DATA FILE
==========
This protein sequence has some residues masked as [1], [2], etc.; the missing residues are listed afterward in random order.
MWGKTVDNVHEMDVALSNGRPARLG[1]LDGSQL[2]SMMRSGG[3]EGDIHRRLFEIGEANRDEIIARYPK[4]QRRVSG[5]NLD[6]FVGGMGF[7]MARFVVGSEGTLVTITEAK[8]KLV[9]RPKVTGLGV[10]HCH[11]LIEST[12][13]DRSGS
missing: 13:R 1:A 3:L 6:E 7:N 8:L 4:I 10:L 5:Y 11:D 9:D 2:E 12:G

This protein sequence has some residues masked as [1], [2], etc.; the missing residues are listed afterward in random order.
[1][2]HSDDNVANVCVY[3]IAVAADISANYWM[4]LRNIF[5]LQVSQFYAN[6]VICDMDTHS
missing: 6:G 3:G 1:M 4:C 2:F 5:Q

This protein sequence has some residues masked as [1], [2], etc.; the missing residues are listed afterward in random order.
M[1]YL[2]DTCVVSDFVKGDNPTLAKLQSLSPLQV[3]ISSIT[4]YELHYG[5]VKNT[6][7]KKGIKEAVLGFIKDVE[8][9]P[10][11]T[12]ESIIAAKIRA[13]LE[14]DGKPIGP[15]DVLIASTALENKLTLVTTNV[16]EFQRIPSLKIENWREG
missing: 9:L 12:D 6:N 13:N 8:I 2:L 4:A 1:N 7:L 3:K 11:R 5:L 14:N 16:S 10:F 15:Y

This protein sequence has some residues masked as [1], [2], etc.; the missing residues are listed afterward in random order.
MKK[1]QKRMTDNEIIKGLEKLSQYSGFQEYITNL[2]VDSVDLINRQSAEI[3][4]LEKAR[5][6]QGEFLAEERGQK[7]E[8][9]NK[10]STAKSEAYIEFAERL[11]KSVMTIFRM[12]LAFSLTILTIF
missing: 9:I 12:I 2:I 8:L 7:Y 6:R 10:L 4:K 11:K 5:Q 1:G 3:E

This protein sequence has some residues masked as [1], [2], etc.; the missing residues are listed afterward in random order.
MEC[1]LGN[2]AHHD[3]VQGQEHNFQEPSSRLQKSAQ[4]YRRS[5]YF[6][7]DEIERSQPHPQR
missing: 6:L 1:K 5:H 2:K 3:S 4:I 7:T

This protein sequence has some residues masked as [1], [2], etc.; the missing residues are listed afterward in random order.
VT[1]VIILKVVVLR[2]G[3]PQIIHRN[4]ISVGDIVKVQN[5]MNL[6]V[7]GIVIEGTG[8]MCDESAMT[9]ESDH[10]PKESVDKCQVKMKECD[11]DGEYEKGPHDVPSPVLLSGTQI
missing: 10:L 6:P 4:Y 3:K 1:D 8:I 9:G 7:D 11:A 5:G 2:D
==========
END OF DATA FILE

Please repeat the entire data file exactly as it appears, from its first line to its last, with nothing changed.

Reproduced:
This protein sequence has some residues masked as [1], [2], etc.; the missing residues are listed afterward in random order.
MWGKTVDNVHEMDVALSNGRPARLG[1]LDGSQL[2]SMMRSGG[3]EGDIHRRLFEIGEANRDEIIARYPK[4]QRRVSG[5]NLD[6]FVGGMGF[7]MARFVVGSEGTLVTITEAK[8]KLV[9]RPKVTGLGV[10]HCH[11]LIEST[12][13]DRSGS
missing: 13:R 1:A 3:L 6:E 7:N 8:L 4:I 10:L 5:Y 11:D 9:D 2:E 12:G

This protein sequence has some residues masked as [1], [2], etc.; the missing residues are listed afterward in random order.
[1][2]HSDDNVANVCVY[3]IAVAADISANYWM[4]LRNIF[5]LQVSQFYAN[6]VICDMDTHS
missing: 6:G 3:G 1:M 4:C 2:F 5:Q

This protein sequence has some residues masked as [1], [2], etc.; the missing residues are listed afterward in random order.
M[1]YL[2]DTCVVSDFVKGDNPTLAKLQSLSPLQV[3]ISSIT[4]YELHYG[5]VKNT[6][7]KKGIKEAVLGFIKDVE[8][9]P[10][11]T[12]ESIIAAKIRA[13]LE[14]DGKPIGP[15]DVLIASTALENKLTLVTTNV[16]EFQRIPSLKIENWREG
missing: 9:L 12:D 6:N 13:N 8:I 2:L 4:A 1:N 7:L 3:K 11:R 5:L 14:N 16:S 10:F 15:Y

This protein sequence has some residues masked as [1], [2], etc.; the missing residues are listed afterward in random order.
MKK[1]QKRMTDNEIIKGLEKLSQYSGFQEYITNL[2]VDSVDLINRQSAEI[3][4]LEKAR[5][6]QGEFLAEERGQK[7]E[8][9]NK[10]STAKSEAYIEFAERL[11]KSVMTIFRM[12]LAFSLTILTIF
missing: 9:I 12:I 2:I 8:L 7:Y 6:R 10:L 4:K 11:K 5:Q 1:G 3:E

This protein sequence has some residues masked as [1], [2], etc.; the missing residues are listed afterward in random order.
MEC[1]LGN[2]AHHD[3]VQGQEHNFQEPSSRLQKSAQ[4]YRRS[5]YF[6][7]DEIERSQPHPQR
missing: 6:L 1:K 5:H 2:K 3:S 4:I 7:T

This protein sequence has some residues masked as [1], [2], etc.; the missing residues are listed afterward in random order.
VT[1]VIILKVVVLR[2]G[3]PQIIHRN[4]ISVGDIVKVQN[5]MNL[6]V[7]GIVIEGTG[8]MCDESAMT[9]ESDH[10]PKESVDKCQVKMKECD[11]DGEYEKGPHDVPSPVLLSGTQI
missing: 10:L 6:P 4:Y 3:K 1:D 8:I 9:G 7:D 11:A 5:G 2:D